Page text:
It’s been a month since I broke my painting arm. The cast finally came off Wednesday, but I’m still in a splint, and probably have at least another month of healing time before I can paint with my left hand again. I was amazed and delighted by all the emails your readers sent me, offering condolences and suggestions. I did try painting with my non-dominant hand as many people suggested and although it’s clear that the ability to paint lives in my mind, not my hand, everything is much more difficult and takes a lot longer with my right hand. On the bright side, I’ve gained a bit of insight about how it feels to be a beginner, which will make me a better teacher. I really appreciated all the emails; they cheered me up when I needed it.
Art on the Internet
by Bette Laughy, Surrey, BC, Canada
It seems that for every gallery that gateways visual art, two more are opening up to express the creative underbelly. Creativity is not scatology on the walls of a staid, trying-to-be-hip national institution. Innovation comes from the edge, not the centre. Right now, there is an explosion of online galleries; the cream will rise to the top. And perhaps every deviance will find an audience. Vive democracy!
This explosive movement may not make anyone rich. Yet it is vibrant and creative and fun. There are new visual art movements every day which will not fit into the square peg of the established criteria. We don’t have a name for them yet. We will have to find a name, for they will not go away.
No art speak
by Peter Senesac
I was inspired by your show with words and had the opportunity to show 3 paintings in a small gallery walk in town. It’s a one night thing so I didn’t expect to sell anything. All three were from a series called “beach people” and I put a short description under each one. I couldn’t do a hundred words but just a few to describe the feeling of the place and the beach on that day or in general. Not poetry but almost. Not art speak. No one commented on the words. I think most people that looked at the work read the words. I think it enhanced the paintings. I’d like to continue doing it but I doubt my local gallery will let me add this little “hang tag” but I will try. When you say an acrylic intermediate coat, is that soft gel or matte medium or is it a special coating material?
(RG note) Thanks, Peter, and everyone else who asked this question. The term is isolation coat and it’s a matter of preference. I use acrylic medium gloss — others swear by matte. Regarding your report on the written word accompanying your work, my dealer, on attending that retrospective, was wildly enthusiastic. He asked the curator, “How did you get Robert to write this stuff?” I think highly evolved dealers might just take to the idea.
Special pricing for special paintings
by Sandra Jones, NJ, USA
I recently received the honor of having a painting chosen to be used as the Official Poster of the Devon Horse Show. No money is involved, but the chairperson said that just the fact that it was used as a poster would raise the price considerably. My question to you is do you think it right to increase the price of a painting because it has received an award (or more than one?) or an accolade such as this?
(RG note) Thanks Sandra. Maybe I’m masochistic on this one, but I believe in keeping the prices of honoured or published paintings the same price as the regular ones. My rationale is that I don’t want to appear greedy or in the least bit monetary. Besides, it gives someone who obtains it at the regular price the feeling that they have something really special. That feeling shared is worth more than gold.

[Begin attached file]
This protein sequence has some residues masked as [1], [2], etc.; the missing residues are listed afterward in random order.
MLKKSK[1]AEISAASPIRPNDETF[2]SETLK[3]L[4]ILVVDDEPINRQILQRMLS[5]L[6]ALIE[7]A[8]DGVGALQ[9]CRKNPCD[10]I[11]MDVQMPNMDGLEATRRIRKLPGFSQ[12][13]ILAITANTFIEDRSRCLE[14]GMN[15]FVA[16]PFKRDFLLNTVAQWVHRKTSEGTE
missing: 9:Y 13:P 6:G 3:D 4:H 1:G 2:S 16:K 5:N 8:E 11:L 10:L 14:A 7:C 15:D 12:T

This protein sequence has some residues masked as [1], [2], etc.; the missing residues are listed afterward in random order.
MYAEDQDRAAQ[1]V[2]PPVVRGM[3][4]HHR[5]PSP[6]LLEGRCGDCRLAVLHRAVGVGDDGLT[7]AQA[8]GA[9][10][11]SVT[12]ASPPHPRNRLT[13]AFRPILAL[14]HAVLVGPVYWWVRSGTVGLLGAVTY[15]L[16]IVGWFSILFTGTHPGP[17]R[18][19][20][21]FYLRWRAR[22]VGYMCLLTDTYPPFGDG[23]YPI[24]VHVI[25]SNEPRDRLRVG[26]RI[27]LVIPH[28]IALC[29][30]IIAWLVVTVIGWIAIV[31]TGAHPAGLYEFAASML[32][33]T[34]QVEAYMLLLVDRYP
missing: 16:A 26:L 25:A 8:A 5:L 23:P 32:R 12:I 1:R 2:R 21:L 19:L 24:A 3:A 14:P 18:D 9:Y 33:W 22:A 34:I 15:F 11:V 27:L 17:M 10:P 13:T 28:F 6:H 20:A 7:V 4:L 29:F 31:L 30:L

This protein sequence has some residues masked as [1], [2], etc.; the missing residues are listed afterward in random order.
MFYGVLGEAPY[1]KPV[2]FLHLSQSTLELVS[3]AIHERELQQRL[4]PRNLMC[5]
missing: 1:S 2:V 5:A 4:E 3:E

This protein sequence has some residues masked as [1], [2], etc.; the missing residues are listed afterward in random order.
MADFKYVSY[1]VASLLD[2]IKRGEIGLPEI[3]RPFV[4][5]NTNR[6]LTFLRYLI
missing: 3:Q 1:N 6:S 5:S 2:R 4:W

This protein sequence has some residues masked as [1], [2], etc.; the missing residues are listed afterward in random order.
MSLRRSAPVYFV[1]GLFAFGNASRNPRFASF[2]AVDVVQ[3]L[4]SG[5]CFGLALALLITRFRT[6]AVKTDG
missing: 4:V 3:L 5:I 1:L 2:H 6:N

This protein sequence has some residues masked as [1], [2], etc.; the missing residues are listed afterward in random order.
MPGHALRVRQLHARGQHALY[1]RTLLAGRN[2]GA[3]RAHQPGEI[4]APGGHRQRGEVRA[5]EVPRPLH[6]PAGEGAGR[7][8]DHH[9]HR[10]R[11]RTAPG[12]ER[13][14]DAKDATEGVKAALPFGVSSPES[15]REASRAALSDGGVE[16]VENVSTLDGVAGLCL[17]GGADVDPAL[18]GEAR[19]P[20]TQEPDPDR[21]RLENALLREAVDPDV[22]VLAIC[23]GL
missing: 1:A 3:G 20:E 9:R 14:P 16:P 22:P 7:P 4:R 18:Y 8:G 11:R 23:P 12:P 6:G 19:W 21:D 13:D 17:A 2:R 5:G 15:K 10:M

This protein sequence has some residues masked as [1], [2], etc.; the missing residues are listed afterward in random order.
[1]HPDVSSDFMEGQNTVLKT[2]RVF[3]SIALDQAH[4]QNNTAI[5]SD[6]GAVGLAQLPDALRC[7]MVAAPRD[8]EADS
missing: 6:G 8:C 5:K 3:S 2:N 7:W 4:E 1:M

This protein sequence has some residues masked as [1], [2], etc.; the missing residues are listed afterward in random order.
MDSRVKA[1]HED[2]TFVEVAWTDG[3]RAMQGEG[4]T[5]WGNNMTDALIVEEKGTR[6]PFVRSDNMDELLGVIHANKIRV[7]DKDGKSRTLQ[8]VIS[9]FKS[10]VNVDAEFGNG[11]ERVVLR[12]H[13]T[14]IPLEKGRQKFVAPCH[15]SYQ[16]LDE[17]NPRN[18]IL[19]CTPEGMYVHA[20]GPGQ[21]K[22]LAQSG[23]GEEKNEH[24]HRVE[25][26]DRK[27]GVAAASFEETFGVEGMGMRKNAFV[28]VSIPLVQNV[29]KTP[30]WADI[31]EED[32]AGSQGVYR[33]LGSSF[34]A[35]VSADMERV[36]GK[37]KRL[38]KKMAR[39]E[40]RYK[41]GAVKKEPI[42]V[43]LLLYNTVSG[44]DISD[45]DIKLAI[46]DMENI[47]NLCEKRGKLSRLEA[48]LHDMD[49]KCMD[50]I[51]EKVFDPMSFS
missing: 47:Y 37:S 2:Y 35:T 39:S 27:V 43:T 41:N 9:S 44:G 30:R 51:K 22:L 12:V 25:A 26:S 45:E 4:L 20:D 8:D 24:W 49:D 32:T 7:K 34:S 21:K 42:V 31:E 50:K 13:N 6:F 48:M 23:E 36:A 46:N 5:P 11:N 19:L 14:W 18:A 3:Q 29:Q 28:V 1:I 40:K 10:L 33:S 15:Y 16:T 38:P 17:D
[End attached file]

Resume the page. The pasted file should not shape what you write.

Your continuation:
Fear of acrylics
by Evelyn Dunphy, West Bath, ME, USA
I confess to having a negative feeling about acrylics — based on seeing some that had such a “plastic” looking surface. Obviously, this isn’t the way they are supposed to look. Do you have any suggestions about where I might begin to look for information as I would like to get over this attitude? I believe that acrylics have many advantages over watercolor, which I use. And I’m told, over oil, as well. But I want a very “painterly surface.” Also, I paint out-of-doors a lot, and I’ve always thought that acrylics dry so fast that it’s very difficult.
(RG note) Thanks, Evelyn. You are in good company here. So many painters are asking this question these days. As a born again convert to acrylics, I’ve found that they can be made to resemble practically all oil styles. But the main point of Acrylics is what they can do above and beyond other media. When you work with them you soon find that most of the negatives are really positives. They give confidence like no other medium and the inventive and playful among us can really get away with murder. My best advice to anyone has been to “throw away a week and play with themhard.” A good book for getting your range is The Acrylic Painter’s book of Styles and Techniques by Rachel Wolf.
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You may be interested to know that artists from every state in the USA, every province in Canada, and at least 115 countries worldwide have visited these pages since January 1, 2013.
That includes Faith Puleston of Germany who wrote, “I can remember my mother buying a painting of Pandora and her famous box in a really elegant ornamental frame. But my mother was exceedingly prudish and could not bear to look at Pandora’s naked bosom, so she got out her paintbrush and some blue paint and ‘dressed’ the lady in a modest blouse! Her argument was that she liked the frame and thought it would be a pity to ‘waste’ the picture.”